Finished acrylic painting of Chloe. Here it is, photographed in daylight (no filter, etc.) so you can see the vibrant colors that I like to use.
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Here it is, almost done. The Petrea (also know as “Queen’s Wreath”) bush and garden gate at Crowley Nursery & Garden in Sarasota, Florida. Acrylic painting, work in progress. Just need to put a few more finishing touches and sign. I love the color and atmosphere of this piece. It was fun to paint.
Sketch First, Then Paint
I’m glad I sketched this scene first (see my previous post). I’ve always wanted to sketch things out before painting them but never did. For my last two acrylic paintings, I’ve finally given this practice a go – and I’m glad I’ve learned the advantages/benefits of doing this. Sketching first helps me work a few things in my mind and plan a little before putting brush to canvas.
In the past, sketching first seemed like an added layer “work” to me. I liked to approach a painting very spontaneously. After all, to me sketching was sketching – seemed to be more about lines and drawing – and painting was painting, freer and more about color. I don’t feel that way any more. Sketching is becoming more about tone, value, proportion, perspective, and color too as I add it onto the page.
As I approach a sketch, I think to myself that I am exploring the subject matter and I let that sense of exploration guide me. In my my mind, I’m thinking how would I handle that if I were painting it? What kind of shapes are these? Is this something I want to explore more in a painting? Now, I like to sketch first, then paint!
Pink Flowering Bromeliad ~ acrylic on canvas by Cynthia Maniglia
Thank you for all of your feedback and “Likes” on my painting. After letting it sit, per the majority of comments, I decided the painting needed more definition and depth, as well as rearrangement of some of the leaves. Phthalo blue to the rescue! Plus a little lemon yellow here and there. I’m extremely happy with the outcome, as this painting reflects my love of plants and is the result of much time spent in the garden studying botanical life here in Florida. It also reflects over a year of watercolor painting, a medium many master artists used as a precursor to works in oil on canvas. I feel working in watercolor on large pieces of paper is too unwieldy for me, involves too much prep and needs costly framing to enjoy, so I prefer to work large on a stretched canvas surface. This is 19 1/2″ x 16″.
I’m thinking of adding a coat of vanish sealer on this. I’ve never used that before. Anyone have experience with it?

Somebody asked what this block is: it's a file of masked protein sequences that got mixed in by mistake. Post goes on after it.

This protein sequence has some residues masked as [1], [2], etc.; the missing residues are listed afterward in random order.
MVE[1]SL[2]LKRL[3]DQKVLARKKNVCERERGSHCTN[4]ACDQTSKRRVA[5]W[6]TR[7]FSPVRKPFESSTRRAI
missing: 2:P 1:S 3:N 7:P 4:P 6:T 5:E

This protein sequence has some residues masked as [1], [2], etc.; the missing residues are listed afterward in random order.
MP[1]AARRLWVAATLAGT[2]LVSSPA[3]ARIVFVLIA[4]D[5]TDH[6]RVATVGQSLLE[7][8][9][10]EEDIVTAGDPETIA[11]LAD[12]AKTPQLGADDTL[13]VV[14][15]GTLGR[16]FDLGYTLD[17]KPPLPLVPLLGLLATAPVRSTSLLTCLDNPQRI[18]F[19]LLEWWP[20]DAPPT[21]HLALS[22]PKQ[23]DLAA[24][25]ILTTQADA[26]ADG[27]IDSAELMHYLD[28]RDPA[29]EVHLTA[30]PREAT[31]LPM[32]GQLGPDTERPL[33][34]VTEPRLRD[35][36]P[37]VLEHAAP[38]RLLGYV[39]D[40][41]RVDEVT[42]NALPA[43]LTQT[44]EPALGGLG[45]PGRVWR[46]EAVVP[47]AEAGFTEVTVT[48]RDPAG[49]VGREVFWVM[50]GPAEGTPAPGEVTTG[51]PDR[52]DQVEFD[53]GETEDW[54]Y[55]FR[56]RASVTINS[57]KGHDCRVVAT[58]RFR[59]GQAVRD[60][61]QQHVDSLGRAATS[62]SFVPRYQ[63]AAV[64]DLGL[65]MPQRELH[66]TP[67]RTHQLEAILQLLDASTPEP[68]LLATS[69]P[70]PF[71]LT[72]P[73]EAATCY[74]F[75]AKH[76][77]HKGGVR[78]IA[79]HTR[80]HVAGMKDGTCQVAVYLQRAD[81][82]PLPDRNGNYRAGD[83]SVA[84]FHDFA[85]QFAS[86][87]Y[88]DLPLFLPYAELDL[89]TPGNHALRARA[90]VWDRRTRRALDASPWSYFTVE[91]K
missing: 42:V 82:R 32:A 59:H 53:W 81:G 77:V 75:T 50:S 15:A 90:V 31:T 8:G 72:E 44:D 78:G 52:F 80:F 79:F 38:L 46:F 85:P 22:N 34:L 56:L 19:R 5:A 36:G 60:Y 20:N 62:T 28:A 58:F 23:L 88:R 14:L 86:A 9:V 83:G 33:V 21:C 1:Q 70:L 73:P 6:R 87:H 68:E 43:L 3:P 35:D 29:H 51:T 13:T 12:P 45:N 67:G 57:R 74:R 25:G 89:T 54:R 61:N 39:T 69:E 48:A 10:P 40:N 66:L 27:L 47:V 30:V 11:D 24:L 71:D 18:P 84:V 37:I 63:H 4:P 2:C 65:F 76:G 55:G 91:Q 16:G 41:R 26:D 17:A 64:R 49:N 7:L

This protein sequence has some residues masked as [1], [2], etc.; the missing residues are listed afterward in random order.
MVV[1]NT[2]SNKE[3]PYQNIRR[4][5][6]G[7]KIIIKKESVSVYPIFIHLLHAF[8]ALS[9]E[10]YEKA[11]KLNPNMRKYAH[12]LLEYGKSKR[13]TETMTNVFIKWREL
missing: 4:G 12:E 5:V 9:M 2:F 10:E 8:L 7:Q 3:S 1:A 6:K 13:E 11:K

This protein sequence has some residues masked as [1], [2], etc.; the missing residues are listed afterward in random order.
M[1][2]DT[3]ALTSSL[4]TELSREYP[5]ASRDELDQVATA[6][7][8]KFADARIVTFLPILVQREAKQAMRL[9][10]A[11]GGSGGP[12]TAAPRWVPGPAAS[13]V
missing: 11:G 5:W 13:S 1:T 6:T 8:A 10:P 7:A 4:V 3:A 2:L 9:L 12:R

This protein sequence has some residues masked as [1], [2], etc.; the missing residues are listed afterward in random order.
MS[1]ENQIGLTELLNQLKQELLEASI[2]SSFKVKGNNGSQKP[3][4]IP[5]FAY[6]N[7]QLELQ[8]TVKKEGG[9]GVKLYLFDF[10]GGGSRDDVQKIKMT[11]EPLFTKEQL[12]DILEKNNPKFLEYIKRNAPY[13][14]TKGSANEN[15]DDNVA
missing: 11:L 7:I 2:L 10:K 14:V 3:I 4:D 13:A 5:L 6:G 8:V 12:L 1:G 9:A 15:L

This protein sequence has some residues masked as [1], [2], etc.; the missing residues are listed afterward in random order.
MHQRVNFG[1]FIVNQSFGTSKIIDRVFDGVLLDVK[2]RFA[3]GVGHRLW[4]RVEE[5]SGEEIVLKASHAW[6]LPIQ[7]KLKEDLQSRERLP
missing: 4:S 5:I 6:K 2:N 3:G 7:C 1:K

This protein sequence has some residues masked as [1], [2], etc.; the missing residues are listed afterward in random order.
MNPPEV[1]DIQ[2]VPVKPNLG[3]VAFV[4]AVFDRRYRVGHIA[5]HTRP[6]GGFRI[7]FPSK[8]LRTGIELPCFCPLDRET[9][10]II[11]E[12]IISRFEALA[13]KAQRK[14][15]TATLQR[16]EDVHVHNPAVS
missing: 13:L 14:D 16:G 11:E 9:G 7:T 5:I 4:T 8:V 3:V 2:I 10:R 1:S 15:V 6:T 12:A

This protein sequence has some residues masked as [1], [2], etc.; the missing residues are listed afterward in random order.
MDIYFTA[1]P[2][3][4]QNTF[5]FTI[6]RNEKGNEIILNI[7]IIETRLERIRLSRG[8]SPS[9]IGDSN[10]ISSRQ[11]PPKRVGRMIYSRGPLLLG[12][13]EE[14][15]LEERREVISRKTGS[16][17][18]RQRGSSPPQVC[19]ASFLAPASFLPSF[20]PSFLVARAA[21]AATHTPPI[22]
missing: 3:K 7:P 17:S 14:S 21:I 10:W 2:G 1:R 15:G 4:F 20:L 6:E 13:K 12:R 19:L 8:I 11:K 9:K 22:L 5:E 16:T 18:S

Thanks again to all those who chimed in with your thoughts!
Happy Valentine’s Day
I’ve been thinking of signing up for a watercolor class at a local botanical garden, as well as volunteering there. After gardening in our own yard, I decided to sit down with a glass of water in the living room and paint what I saw looking out of the lanai and into the backyard. No need to go anywhere special to paint, I thought. It’s not where or what I paint, it’s how I paint it. This is done in watercolor with an expressionistic style. The colors evoke the feel of fall in Florida, for me. I used my Reeves travel pan set and the brush that came with it, although I find it best to use different brushes when painting. This was a good exercise in trying to shape a scene and composition using different kinds of brush strokes. A quick 15 minute exercise.
“Winter is an etching, spring a watercolor, summer an oil painting, and
autumn is a mosaic of them all.” ~ Stanley Horowitz.
A little postcard-sized page I did in my sketchbook
on the flight from Philadelphia to Tampa yesterday.
Acrylic, finished and installed in our bathroom. 🙂
I worked from memory and a photo on my cell phone of the Cordyline plant that is in front of our house. I wished I had cut one of the leaves off the plant to take up to the studio so I could work from real life. Overall, I am pleased with how this turned out, though. The signature is actually green but photographs as if it is dark red! An optical illusion.
I wanted to show you the finished Persimmons acrylic painting, now signed – as I photographed it today in daylight. It’s hanging in the hallway opposite the kitchen. I was thinking of putting some palm frond in the background, but I like how the fruit pops. To texturize the paint on the fruit’s skin, I used a paper towel and a lifting method that works wonders for watercolor – why not for acrylic, too? Painting with watercolors is a great learning ground to develop skills for when one turns to acrylics.
A fruit series might be a nice thing to do at this point. I can see maybe lemons in the same mode on a pink background … bananas on a purple background … and so forth.
A blank canvas stands in my studio. Today, at the Red Barn farmers’ market, and there’s a new tricolored potted bougainvillea plant along with an Angel’s Trumpet plant waiting to be painted.
Spend time in nature every day. It’s good for your soul.
Today, my neighbor brought over some gorgeous persimmons that she grew on her farm. So naturally, I had to paint them! OH, and they taste AMAZING.This isn’t done but I am excited about how it’s coming along. Acrylic. I painted this while listening to Brett Dennen and I am hooked on his music. Just downloaded some of his tunes for my MP3 player.
Creating the orange color of the berry was fun – I used yellow ochre, vermillion, and a touch of turquoise Bombay India ink mixed in with my acrylic paint.